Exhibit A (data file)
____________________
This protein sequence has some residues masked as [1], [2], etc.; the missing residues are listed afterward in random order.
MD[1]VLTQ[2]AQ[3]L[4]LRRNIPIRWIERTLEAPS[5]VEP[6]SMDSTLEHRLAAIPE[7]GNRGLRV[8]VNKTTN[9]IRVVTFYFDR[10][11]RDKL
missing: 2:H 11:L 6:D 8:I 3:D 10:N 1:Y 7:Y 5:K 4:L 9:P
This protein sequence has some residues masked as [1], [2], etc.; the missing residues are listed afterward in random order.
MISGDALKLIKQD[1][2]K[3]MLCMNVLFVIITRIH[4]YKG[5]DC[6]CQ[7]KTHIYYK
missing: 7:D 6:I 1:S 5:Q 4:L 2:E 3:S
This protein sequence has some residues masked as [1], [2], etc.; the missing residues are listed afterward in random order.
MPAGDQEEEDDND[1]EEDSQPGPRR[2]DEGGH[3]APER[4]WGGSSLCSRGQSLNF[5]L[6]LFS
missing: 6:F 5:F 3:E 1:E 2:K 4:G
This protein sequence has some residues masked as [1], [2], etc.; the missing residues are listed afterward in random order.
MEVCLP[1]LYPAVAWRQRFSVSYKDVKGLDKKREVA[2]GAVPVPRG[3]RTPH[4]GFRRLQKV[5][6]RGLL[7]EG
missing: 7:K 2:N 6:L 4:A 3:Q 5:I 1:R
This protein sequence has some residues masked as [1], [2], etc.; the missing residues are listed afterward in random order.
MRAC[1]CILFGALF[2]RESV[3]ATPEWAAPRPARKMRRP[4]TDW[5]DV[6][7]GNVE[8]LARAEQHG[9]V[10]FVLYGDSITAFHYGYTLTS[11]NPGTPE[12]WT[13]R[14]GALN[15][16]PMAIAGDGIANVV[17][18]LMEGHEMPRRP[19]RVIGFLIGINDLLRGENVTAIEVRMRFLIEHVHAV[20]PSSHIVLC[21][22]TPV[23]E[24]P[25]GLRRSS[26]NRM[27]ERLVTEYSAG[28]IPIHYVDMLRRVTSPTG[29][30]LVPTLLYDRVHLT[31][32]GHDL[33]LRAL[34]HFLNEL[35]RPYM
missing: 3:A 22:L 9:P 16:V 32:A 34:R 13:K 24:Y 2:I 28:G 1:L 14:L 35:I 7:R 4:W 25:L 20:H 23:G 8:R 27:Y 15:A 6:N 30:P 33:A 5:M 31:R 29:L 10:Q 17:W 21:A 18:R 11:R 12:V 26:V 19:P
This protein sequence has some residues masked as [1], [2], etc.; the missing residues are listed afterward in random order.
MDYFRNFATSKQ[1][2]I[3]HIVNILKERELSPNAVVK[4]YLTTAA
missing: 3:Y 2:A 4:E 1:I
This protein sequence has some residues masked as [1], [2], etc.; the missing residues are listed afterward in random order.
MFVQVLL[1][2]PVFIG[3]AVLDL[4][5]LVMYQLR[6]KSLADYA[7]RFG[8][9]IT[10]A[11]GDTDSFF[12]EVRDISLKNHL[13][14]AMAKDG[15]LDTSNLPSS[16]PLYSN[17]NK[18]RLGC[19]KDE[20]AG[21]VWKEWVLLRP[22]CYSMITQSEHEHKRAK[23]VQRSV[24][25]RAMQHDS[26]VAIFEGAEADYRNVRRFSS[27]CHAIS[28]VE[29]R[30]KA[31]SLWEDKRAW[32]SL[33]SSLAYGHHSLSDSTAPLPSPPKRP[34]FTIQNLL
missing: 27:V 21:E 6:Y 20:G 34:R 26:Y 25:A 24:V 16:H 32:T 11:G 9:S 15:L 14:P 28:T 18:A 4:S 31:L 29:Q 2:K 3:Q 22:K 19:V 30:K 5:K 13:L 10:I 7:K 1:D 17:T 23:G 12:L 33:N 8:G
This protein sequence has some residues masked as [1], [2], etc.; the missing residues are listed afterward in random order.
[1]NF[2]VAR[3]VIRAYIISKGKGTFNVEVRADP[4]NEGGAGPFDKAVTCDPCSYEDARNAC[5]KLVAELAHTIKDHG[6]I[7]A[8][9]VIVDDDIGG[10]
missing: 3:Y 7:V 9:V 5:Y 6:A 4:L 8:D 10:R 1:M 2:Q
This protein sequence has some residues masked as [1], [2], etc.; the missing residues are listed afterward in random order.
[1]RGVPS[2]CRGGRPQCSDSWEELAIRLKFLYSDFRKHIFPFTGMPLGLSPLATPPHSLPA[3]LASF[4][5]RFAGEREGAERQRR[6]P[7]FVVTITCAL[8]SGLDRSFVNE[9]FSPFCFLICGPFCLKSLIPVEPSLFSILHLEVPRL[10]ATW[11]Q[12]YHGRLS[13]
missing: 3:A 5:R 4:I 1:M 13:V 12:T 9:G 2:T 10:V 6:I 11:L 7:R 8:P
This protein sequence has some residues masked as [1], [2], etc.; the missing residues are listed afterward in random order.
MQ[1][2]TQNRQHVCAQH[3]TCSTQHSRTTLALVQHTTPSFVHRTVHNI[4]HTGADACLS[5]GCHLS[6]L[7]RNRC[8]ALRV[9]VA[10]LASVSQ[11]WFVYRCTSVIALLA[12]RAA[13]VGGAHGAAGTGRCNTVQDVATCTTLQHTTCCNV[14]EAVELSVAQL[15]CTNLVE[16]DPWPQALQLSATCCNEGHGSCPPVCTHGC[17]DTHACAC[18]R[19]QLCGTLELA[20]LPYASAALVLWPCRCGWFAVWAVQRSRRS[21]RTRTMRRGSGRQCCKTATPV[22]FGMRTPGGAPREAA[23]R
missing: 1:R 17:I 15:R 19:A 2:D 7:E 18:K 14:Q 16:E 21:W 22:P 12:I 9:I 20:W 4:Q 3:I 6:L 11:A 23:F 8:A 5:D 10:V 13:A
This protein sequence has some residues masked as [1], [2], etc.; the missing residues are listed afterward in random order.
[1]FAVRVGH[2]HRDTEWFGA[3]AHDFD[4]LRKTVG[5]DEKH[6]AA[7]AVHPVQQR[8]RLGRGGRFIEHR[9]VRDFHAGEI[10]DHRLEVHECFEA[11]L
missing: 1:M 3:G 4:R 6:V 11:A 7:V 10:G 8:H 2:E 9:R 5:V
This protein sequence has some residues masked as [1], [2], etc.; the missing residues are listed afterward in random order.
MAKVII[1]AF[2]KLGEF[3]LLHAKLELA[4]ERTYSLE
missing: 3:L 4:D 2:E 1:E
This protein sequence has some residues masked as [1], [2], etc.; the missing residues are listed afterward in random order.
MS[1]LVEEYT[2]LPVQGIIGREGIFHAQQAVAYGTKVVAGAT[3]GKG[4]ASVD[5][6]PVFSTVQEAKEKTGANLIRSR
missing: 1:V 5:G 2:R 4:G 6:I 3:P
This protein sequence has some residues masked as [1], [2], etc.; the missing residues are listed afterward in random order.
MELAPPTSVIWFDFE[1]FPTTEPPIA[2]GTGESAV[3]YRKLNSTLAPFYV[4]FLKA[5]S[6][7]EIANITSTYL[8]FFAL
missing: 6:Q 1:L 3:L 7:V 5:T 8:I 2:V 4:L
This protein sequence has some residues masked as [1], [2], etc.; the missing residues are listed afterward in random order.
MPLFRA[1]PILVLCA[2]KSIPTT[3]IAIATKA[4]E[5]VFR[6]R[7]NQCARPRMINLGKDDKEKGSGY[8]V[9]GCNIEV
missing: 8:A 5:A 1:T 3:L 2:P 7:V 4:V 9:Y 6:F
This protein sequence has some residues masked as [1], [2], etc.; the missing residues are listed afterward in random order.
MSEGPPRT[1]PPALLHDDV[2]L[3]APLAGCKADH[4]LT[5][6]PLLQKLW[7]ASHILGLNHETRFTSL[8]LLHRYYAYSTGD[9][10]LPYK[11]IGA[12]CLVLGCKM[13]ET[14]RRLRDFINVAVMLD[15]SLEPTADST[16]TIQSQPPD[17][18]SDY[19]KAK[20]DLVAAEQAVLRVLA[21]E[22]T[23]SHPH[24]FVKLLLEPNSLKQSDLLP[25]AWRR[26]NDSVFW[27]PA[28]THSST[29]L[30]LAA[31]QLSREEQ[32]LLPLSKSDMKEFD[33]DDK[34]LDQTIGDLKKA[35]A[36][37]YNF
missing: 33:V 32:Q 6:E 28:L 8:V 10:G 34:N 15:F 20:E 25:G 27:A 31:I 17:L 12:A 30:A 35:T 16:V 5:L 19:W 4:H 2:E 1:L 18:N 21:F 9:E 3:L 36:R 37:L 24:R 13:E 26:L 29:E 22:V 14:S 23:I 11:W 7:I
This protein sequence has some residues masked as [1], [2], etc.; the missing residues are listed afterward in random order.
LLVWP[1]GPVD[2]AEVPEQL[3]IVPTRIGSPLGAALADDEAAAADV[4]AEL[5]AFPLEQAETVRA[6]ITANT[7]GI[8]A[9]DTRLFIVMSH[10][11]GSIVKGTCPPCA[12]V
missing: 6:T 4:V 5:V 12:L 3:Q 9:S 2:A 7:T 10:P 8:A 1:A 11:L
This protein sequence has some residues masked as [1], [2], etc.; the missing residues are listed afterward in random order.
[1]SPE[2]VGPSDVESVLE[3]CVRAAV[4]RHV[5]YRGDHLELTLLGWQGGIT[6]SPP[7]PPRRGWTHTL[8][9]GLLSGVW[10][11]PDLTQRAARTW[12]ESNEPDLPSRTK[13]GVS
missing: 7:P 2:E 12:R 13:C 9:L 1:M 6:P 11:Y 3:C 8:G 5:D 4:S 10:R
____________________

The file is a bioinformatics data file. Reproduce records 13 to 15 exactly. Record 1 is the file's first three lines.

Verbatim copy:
This protein sequence has some residues masked as [1], [2], etc.; the missing residues are listed afterward in random order.
MS[1]LVEEYT[2]LPVQGIIGREGIFHAQQAVAYGTKVVAGAT[3]GKG[4]ASVD[5][6]PVFSTVQEAKEKTGANLIRSR
missing: 1:V 5:G 2:R 4:G 6:I 3:P
This protein sequence has some residues masked as [1], [2], etc.; the missing residues are listed afterward in random order.
MELAPPTSVIWFDFE[1]FPTTEPPIA[2]GTGESAV[3]YRKLNSTLAPFYV[4]FLKA[5]S[6][7]EIANITSTYL[8]FFAL
missing: 6:Q 1:L 3:L 7:V 5:T 8:I 2:V 4:L
This protein sequence has some residues masked as [1], [2], etc.; the missing residues are listed afterward in random order.
MPLFRA[1]PILVLCA[2]KSIPTT[3]IAIATKA[4]E[5]VFR[6]R[7]NQCARPRMINLGKDDKEKGSGY[8]V[9]GCNIEV
missing: 8:A 5:A 1:T 3:L 2:P 7:V 4:V 9:Y 6:F